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A poem by Nicholas Laughlin
Strange Years of My Life
and previously in Poetry
The time was a page on which
too much had been written,
in the racing hands of too many months and years.
Names of correspondents, station names,
dates of conversations, book reviews,
fragments of memoirs, directions to new hotels.
Mais que suis-je venu faire
sur cette Terre?
And lives of pianists and architects and saints.
And the page was creased with too many hurried unfoldings.
And the houses grumbled with the weight of lists and pages.
The scent of lilies, the drawl of lazy études.
It took longer to read about those months than to live them.
“It astonished me that my friends could be so forgiving.”
“I was certain those meetings in April could never be
November proved me wrong.” “I was surely lucky,
for S——— had told no one else about my discovery.”
“I was right.” “It was there.” “It had gone.” “I was barely
“We never read so much as we did on that visit.
We can have done nothing but read the entire week.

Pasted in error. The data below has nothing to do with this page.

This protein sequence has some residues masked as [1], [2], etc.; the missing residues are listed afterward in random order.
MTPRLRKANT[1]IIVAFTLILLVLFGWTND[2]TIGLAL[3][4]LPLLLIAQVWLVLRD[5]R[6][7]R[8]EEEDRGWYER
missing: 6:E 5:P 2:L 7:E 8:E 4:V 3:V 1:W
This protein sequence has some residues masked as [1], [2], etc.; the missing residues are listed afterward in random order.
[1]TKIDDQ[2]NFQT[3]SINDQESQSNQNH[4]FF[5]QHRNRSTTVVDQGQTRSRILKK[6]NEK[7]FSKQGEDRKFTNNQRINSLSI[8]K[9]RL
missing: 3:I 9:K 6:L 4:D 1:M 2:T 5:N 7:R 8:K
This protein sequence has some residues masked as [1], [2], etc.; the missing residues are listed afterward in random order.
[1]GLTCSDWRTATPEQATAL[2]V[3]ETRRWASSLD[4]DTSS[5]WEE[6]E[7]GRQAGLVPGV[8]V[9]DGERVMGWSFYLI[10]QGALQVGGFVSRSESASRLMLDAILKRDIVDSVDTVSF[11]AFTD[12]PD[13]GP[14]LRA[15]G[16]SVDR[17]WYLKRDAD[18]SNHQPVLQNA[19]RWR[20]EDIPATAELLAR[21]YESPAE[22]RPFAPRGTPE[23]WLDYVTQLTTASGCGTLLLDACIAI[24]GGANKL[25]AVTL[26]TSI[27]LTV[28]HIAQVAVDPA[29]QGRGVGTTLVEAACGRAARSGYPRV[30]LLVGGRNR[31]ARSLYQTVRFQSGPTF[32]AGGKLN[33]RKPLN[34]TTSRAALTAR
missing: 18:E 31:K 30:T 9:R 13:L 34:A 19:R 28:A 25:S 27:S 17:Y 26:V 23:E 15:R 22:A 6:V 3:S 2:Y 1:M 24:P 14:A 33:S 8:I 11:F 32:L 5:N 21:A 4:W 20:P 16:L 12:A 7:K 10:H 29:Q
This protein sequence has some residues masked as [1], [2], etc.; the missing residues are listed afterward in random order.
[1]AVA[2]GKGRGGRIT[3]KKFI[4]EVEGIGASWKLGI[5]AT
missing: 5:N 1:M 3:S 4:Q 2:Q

We walked in the afternoons, but even then
all we talked about was what we were reading.”
A generation decided together in silence
to have done with fiction and to renounce the stage.
Nothing seemed lost. Everyone kept a diary.
Every remark or detail was preserved in their letters.
Three piano notes came drifting through the house
like yellow leaves, then the curtain swept them away.
No, they came like footsteps that hesitate,
or three pages that slowly turn in the evening draught.
He watched the pages turn and history begin.
Already many hands were crossing and tracing
in the steelpoint light of many jars of ink.
Three leaves fell, and already too much had been written.
suis-je venu faire sur cette Terre?”: from Recoins
de ma vie, by Erik Satie.
I can no longer remember exactly which of Satie’s piano
compositions I had in mind in the last stanza, but his first Gymnopédie is
“We can have done nothing but read the entire
week”: this line more or less deliberately echoes Virginia
Woolf’s essay “Hours in a Library”:
“... it would not be hard to prove by an
assembly of facts that the great season for reading is
the season between the ages of eighteen and twenty-four.
The bare list of what is read then fills the heart of
older people with despair. It is not only that we read
so many books, but that we had such books to read.... if
we follow the reader through his months it is clear that
he can have done practically nothing but read.”
more poems by Nicholas Laughlin